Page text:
What is generally faster:


pushad

; ...

popad

or


push esi
push edi
push ebx

; ...

pop ebx
pop edi
pop esi

I only have a Pentium III Celeron but I wondered what Pentium 4 and Athlon chips prefer?

Thanks!
Posted on 2003-11-13 19:46:13 by C0D1F1ED
Pushad generates 8 internal push instructions and 1 mov, the other way has 3 pushes so individually is faster.

[b]PUSHAD =[/b]

mov temp,esp
push eax
push ecx
push edx
push ebx
push temp
push ebp
push esi
push edi
Posted on 2003-11-13 20:03:11 by donkey
The first option is faster to write :grin: Are the clock cycles saved worth the extra typing?
Posted on 2003-11-13 21:29:22 by Odyssey
On Athlons PUSHAD and POPAD only has a latency of 6 cycles each, whereas the PUSH/POP reg32 instructions have a latency of 3/4 cycles each, respectively. I know that two PUSHs/POPs can execute concurrently even though one is direct path and the other is vector path. My estimation is that pushing four registers is the same as pushing all of them. In the question above only three registers are being PUSHed/POPed, so the individual instructions would be faster.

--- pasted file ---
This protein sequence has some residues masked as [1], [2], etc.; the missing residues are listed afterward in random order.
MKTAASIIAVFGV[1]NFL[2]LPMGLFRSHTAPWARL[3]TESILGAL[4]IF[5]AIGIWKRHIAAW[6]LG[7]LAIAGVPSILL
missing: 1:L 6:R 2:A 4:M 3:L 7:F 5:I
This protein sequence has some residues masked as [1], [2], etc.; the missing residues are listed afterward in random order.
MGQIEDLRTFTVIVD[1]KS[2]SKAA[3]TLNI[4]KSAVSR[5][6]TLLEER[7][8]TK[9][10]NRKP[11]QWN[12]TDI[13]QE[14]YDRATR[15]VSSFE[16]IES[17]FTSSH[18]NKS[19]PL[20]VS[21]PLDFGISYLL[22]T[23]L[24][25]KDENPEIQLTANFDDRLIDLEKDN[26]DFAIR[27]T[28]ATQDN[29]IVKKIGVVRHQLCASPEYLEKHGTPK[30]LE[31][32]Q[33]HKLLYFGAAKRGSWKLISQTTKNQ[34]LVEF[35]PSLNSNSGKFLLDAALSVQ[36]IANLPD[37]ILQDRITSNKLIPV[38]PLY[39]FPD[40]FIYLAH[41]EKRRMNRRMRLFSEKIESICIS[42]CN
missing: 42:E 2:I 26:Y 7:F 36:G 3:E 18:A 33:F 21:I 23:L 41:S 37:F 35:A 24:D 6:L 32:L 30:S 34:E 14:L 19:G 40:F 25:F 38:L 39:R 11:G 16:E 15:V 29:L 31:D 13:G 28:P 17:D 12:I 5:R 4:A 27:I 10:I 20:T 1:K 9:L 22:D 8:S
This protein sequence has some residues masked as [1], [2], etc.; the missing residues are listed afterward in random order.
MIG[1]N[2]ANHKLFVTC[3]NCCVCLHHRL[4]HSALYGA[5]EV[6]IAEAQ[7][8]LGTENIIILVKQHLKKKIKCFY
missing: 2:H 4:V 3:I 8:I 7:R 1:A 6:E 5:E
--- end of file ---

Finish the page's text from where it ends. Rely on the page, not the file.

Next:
*I haven't timed it - only read the manual.

**On a side note, IIRC, AMD is developing agressive stack optimizations into their processors from Clawhammer onward - similar to the Intel Centrino (notice the performance boost for greatly slower clocked CPU?). This is due to compilers heavy use of the stack.
Posted on 2003-11-13 22:10:58 by bitRAKE
Typing is not an issue, the code gets automatically generated. :cool: It is for a triangle rasterizer and is used per scanline, so it is executed several thousand times. I don't alter esp and ebp so these are the registers I need to preserve.

Since most compilers use individual push/pop I guess it's best for me to do the same. Thanks for the confirmation!
Posted on 2003-11-14 03:24:46 by C0D1F1ED